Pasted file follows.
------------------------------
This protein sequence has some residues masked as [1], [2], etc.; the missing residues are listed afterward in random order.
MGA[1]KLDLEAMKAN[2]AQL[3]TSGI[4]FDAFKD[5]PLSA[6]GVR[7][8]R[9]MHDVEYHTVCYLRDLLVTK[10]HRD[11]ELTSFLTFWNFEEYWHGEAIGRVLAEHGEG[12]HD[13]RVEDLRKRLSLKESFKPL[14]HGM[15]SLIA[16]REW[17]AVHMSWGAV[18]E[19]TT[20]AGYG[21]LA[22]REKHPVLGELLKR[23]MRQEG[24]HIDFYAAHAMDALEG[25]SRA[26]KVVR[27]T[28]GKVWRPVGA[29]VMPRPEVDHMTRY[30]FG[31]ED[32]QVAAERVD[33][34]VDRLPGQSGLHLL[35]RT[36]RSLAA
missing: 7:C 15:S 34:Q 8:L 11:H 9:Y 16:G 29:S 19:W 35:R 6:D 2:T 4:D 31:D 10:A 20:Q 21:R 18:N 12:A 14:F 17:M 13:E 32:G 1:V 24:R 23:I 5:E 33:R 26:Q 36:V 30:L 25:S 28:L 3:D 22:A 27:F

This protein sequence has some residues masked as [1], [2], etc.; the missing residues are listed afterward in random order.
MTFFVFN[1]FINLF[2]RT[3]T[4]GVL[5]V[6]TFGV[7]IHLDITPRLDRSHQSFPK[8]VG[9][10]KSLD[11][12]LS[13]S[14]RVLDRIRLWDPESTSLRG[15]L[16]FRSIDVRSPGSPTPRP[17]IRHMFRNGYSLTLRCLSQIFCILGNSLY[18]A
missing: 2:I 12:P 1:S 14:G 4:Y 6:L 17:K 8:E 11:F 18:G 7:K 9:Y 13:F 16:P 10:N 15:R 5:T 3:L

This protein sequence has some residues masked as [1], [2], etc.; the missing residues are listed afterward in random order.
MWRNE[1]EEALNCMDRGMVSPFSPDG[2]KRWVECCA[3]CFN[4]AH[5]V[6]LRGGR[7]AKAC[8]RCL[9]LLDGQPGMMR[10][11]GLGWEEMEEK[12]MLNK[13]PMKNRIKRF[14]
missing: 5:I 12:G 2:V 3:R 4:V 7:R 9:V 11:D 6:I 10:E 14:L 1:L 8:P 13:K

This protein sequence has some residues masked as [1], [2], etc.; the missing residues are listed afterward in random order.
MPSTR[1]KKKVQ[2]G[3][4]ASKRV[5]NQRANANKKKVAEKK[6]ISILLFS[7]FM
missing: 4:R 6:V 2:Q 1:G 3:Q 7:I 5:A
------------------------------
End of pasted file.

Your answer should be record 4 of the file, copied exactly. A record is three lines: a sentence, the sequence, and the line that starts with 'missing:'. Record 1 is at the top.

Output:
This protein sequence has some residues masked as [1], [2], etc.; the missing residues are listed afterward in random order.
MPSTR[1]KKKVQ[2]G[3][4]ASKRV[5]NQRANANKKKVAEKK[6]ISILLFS[7]FM
missing: 4:R 6:V 2:Q 1:G 3:Q 7:I 5:A